NYC CORE college chapters (pt. 2)

CCNY CORE also put together a sold out concert with Bob Dylan as a fund raiser for CORE. An earlier folk concert was also a success, but interestingly it had been a benefit for SNCC.

Reports show that there were questions about keeping communists out of the chapter. Such concerns stopped students at St. John’s University, the largest catholic university in country, from creating a CORE chapter there.

St. John's student council argued CORE had been infiltrated by members and sympathizers of the communist party. It did not claim CORE was a communist organization per se, but it pointed out that members of CORE’s board of advisors, including AJ Muste and James Baldwin, were one time members of the Communist Party (CP) or had been influenced by CP.

In framing its argument, the student council quoted J. Edgar Hoover in stating, ‘The American problem of civil rights presents the communists the opportunity of setting Blacks against Whites (and vice –versa) thus furthering the chance of bringing about the downfall of the U.S.’.

To fracture the nation was seen as the goal of the Communist Party. St. John’s student council argued CORE did just that. CORE ‘fractures America into racial war by augmenting tensions to a near typhoon scale’ and ‘ exaggerates racial tension into racial conflict’.‘What organization has so divided America radically and violently as has Core?’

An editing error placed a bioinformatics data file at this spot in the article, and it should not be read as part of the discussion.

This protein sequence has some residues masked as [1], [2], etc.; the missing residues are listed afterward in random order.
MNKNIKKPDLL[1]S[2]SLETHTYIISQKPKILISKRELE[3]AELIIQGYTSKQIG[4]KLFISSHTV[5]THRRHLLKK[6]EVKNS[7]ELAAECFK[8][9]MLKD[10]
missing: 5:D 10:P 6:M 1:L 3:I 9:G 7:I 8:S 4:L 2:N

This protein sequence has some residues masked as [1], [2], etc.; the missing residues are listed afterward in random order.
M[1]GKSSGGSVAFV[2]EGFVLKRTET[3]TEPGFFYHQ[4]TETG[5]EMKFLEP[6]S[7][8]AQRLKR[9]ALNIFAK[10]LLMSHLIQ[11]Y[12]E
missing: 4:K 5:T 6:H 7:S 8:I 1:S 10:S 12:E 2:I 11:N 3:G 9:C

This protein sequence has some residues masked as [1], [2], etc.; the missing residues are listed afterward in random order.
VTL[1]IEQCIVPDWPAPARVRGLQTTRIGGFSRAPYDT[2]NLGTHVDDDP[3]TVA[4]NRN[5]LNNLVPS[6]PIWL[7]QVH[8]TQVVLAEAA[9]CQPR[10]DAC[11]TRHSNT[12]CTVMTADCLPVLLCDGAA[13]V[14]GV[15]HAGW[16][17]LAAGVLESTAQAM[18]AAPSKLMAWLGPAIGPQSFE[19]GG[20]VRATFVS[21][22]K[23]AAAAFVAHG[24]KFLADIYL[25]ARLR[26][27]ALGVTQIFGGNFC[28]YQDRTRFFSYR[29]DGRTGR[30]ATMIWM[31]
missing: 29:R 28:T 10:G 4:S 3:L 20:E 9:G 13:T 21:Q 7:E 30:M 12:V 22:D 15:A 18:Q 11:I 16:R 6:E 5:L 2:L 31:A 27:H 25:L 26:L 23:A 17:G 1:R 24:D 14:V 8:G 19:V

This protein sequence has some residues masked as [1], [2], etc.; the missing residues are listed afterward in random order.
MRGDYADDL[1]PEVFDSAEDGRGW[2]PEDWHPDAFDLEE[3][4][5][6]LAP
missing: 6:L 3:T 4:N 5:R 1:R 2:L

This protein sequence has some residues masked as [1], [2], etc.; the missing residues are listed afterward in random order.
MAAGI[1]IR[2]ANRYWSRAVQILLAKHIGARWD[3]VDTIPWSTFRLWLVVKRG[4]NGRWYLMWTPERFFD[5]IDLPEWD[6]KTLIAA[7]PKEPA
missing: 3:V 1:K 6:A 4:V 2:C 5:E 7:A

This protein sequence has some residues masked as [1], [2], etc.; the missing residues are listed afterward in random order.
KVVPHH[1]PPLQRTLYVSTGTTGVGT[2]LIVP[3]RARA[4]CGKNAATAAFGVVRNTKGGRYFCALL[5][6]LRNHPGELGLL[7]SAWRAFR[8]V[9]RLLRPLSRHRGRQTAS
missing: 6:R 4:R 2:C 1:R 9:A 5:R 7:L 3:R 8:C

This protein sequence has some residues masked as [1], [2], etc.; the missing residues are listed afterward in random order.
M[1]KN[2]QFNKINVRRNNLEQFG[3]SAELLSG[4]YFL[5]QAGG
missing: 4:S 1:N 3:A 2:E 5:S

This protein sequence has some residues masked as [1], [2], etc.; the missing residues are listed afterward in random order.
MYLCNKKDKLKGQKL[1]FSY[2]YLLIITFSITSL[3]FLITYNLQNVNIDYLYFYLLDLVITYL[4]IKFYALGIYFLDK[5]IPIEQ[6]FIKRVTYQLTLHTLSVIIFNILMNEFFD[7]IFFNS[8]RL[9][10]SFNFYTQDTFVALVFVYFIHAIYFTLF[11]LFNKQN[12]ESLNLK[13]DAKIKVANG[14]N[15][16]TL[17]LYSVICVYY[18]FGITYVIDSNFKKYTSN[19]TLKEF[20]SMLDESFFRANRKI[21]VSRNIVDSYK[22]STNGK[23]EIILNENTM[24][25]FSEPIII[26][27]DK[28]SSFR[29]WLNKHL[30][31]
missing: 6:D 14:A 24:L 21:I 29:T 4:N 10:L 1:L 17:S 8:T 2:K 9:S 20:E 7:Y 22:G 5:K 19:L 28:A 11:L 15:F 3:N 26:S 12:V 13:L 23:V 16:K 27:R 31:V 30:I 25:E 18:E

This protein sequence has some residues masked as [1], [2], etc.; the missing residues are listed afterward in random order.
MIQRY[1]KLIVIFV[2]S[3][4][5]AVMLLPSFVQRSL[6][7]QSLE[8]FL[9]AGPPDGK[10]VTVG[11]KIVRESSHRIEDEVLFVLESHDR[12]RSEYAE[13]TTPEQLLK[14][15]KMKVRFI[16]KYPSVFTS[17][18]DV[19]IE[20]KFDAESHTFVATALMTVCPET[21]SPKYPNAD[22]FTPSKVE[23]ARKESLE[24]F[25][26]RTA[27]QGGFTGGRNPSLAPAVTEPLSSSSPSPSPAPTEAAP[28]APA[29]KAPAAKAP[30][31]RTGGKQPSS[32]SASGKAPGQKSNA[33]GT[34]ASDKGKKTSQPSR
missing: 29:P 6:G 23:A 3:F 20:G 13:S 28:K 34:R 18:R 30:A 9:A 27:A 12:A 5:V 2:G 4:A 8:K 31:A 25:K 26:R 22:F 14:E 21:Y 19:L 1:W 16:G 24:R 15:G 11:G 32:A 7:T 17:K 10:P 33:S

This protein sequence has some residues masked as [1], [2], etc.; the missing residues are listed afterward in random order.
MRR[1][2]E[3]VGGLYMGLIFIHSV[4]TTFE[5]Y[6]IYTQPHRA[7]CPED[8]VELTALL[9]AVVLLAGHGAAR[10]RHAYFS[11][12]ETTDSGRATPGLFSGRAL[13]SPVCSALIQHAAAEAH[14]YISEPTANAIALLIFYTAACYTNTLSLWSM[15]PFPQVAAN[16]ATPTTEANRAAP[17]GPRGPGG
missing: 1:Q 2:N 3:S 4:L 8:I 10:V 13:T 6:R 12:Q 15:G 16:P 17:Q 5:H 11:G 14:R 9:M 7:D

The student council also argued its rejection had nothing to do with the issue of Black and White. It stated CORE misunderstood the terms ‘segregation’ and ‘non-violence’, despite the fact that St. John’s was overwhelmingly White. It also ignored the prominent presence of catholics in CORE, such as founding member James Robinson, freedom rider Jim Peck and national vice chairman Rudy Lombard. It also ignored the number of Christian ministers involved in the freedom rides and CORE demonstrations.

As CCNY CORE members graduated, some became members of other chapters. After Perlman and Wechsler joined East River CORE with Pat Walker,
Steve Cagan became chair. He was followed by George Knowles in 1965. Other officers included Fannie Weinstone, Eussa Krauss, Judith Pierce, Eric Mauer and Susan Puskin.

There had also been a chapter at Brooklyn College as early as 1949. Brooklyn College CORE was active during the 1960's but other than the fact it was working with fellow student Arnie Goldwag of Brooklyn CORE, not much is known about it at this time.

Some chapters, such as Queens College, NYU and Columbia University CORE, stood out more because of specific projects. Other colleges known to have chapters were: Long Island University (LIU) and Queensboro Community College.

There are also student chapters of CORE (SCORES) for pre-college students, mostly from the local high schools. They were supervised by a local ‘adult’ chapter. There was a Queens (Mark Feinstein, chair), Long Island (Susan Schnapf, chair), Rockville (Jonathon Moscow, chair), Brooklyn (Eleanor Stein, chair) and New Rochelle SCORE. There was also a SCORE Coordinating Committee, similar to the MACC, to coordinate activities among all the different SCORES. It was chaired by Hank Saveth.